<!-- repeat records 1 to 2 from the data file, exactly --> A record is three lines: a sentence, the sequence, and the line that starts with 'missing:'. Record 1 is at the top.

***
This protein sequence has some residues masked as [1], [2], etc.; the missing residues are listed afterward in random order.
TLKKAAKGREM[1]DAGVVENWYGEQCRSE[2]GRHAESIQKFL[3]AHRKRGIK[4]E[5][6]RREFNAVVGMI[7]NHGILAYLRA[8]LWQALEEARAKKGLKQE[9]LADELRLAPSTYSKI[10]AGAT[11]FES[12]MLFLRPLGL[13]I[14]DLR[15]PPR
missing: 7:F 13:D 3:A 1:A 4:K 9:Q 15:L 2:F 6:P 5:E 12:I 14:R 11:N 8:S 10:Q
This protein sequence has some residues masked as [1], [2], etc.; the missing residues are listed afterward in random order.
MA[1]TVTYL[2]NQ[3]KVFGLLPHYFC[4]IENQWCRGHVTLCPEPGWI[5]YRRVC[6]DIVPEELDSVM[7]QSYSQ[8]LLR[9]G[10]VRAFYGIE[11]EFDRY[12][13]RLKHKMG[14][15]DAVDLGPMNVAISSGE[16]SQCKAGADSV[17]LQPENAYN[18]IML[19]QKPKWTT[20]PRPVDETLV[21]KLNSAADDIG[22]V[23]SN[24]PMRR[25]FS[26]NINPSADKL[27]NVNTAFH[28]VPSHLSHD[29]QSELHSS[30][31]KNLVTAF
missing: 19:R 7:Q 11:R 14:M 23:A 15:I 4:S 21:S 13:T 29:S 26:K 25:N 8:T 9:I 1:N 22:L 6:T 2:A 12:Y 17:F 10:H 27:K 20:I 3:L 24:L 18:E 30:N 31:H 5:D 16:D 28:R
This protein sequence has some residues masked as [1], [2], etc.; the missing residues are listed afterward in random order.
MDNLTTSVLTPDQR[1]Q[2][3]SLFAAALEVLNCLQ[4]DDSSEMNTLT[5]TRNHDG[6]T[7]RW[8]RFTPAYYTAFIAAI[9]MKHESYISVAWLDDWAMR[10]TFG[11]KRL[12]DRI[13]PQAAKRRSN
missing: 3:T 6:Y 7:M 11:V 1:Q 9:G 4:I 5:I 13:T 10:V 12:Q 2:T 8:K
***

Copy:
This protein sequence has some residues masked as [1], [2], etc.; the missing residues are listed afterward in random order.
TLKKAAKGREM[1]DAGVVENWYGEQCRSE[2]GRHAESIQKFL[3]AHRKRGIK[4]E[5][6]RREFNAVVGMI[7]NHGILAYLRA[8]LWQALEEARAKKGLKQE[9]LADELRLAPSTYSKI[10]AGAT[11]FES[12]MLFLRPLGL[13]I[14]DLR[15]PPR
missing: 7:F 13:D 3:A 1:A 4:K 9:Q 15:L 2:F 6:P 5:E 12:I 14:R 11:N 8:S 10:Q
This protein sequence has some residues masked as [1], [2], etc.; the missing residues are listed afterward in random order.
MA[1]TVTYL[2]NQ[3]KVFGLLPHYFC[4]IENQWCRGHVTLCPEPGWI[5]YRRVC[6]DIVPEELDSVM[7]QSYSQ[8]LLR[9]G[10]VRAFYGIE[11]EFDRY[12][13]RLKHKMG[14][15]DAVDLGPMNVAISSGE[16]SQCKAGADSV[17]LQPENAYN[18]IML[19]QKPKWTT[20]PRPVDETLV[21]KLNSAADDIG[22]V[23]SN[24]PMRR[25]FS[26]NINPSADKL[27]NVNTAFH[28]VPSHLSHD[29]QSELHSS[30][31]KNLVTAF
missing: 19:R 7:Q 11:R 14:M 23:A 15:I 4:S 21:S 13:T 29:S 26:K 25:N 8:T 9:I 1:N 22:L 6:T 2:A 12:Y 17:F 10:H 27:K 20:I 3:L 24:L 18:E 30:N 31:H 5:D 16:D 28:R